Users can simply right click on their personal mailbox and by selecting ‘Manage All Site Mailboxes’, users will be directed to a list of all Site Mailboxes they have access to and they can easily pin and unpin them from there.

Manage all Site Mailboxes in Outlook

B. Group Membership in SharePoint

If you don’t want users to see the Site Mailbox in Outlook at all here is the tip – do not add users to the default members or owners group in SharePoint. Instead, create a separate SharePoint group with Edit permission and add users to the new group so that they can still access the site mailbox through the web but the mailbox will not be available in Outlook.

Secret 2: Rename an existing Site Mailbox

Here is another tip – what happened if users are not happy with the Site Mailbox name that shows in the Global Address List (GAL)? There is lots of efforts to delete the Site Mailbox and reassign the permission if all we want to do is rename it.

I have great news – here is the work around:

  1. In the Office 365 Admin Center > Active users, find the Site Mailbox
  2. Select the Site Mailbox and edit its display name
  3. Then go to the Site with the mailbox, go to Site Settings > Title, description and logo
  4. Update the Title with the new Site Mailbox name too.

Note: if you did not update the Site name (the last step), Exchange will revert the name of the Site Mailbox name back to the Site name – Smart enough, isn’t it :).

So there we have a couple of useful tips – hopefully they’ve helped you out!

Connecting Salesforce and SharePoint Online with Azure App Services

Back in November I wrote a post that demonstrated how we can integrate Salesforce and SharePoint Online using the MuleSoft platform and the MuleSoft .NET Connector. In this post I hope to achieve the same thing using the recently released into preview Azure App Services offering.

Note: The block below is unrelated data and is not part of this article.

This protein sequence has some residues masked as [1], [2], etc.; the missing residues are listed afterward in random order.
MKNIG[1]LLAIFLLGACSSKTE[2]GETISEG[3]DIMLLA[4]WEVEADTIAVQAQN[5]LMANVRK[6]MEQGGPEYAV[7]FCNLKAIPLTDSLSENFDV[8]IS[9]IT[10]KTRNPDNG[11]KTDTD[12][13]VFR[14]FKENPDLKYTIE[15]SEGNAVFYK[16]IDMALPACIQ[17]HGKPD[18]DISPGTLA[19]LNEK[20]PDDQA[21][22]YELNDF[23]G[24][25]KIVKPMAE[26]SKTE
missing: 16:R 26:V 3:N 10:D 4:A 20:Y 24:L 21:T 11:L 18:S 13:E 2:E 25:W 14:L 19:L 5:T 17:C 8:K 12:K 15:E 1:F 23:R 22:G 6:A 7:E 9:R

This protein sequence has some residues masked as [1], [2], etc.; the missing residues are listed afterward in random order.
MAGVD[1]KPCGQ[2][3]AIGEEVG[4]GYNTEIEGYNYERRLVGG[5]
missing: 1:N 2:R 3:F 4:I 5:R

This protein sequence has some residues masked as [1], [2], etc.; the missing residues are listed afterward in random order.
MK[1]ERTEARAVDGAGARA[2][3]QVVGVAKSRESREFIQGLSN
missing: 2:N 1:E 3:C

Azure App Services

Azure App Services rebrands a number of familiar service types (Azure Websites, Mobile Services, and BizTalk Services) as well as adding a few new ones to the platform.


  • Web Apps – Essentially a rebranding of Azure websites.
  • Mobile Apps – Built on the existing Azure Mobile Services with some additional features such as better deployment and scalability options
  • Logic Apps – A new service to the platform that allows you to visually compose process flows using a suite of API Apps from both the Marketplace and custom built.
  • API Apps – A special type of Web App that allows you to host and manage APIs to connect SaaS applications, on-premise applications or implement custom business logic. The Azure Marketplace provides a number of API Apps ready built that you can deploy as APIs in your solution.

Microsoft have also published a number of Apps to the Azure Marketplace to provide some ready-to-use functionality within each of these service types.  A new Azure SDK has also been released that we can use to build & deploy our own custom App Services. Further details on the Azure App Service can be found on the Azure Documentation site here.

Scenario Walkthrough

In this post we will see how we can create a Logic App that composes a collection of API Apps to implement the same SaaS integration solution as we did in the earlier post. To recap, we had the following integration scenario:

  • Customers (Accounts) are entered into by the Sales team.
  • The team use O365 and SharePoint Online to manage customer and partner related documents.
  • When new customers are entered into Salesforce, corresponding document library folders need to be created in SharePoint.
  • Our interface needs to poll Salesforce for changes and create a new document library folder in SharePoint for this customer according to some business rules.
  • The business logic required to determine the target document library is based on the Salesforce Account type (Customer or Partner)

Azure Marketplace

As a first step, we should search the Azure Marketplace for available connectors that suit our requirements. A quick search yields some promising candidates…

Salesforce Connector – Published by Microsoft and supports Account entities and executing custom queries. Supported as an action within Logic Apps. Looking good.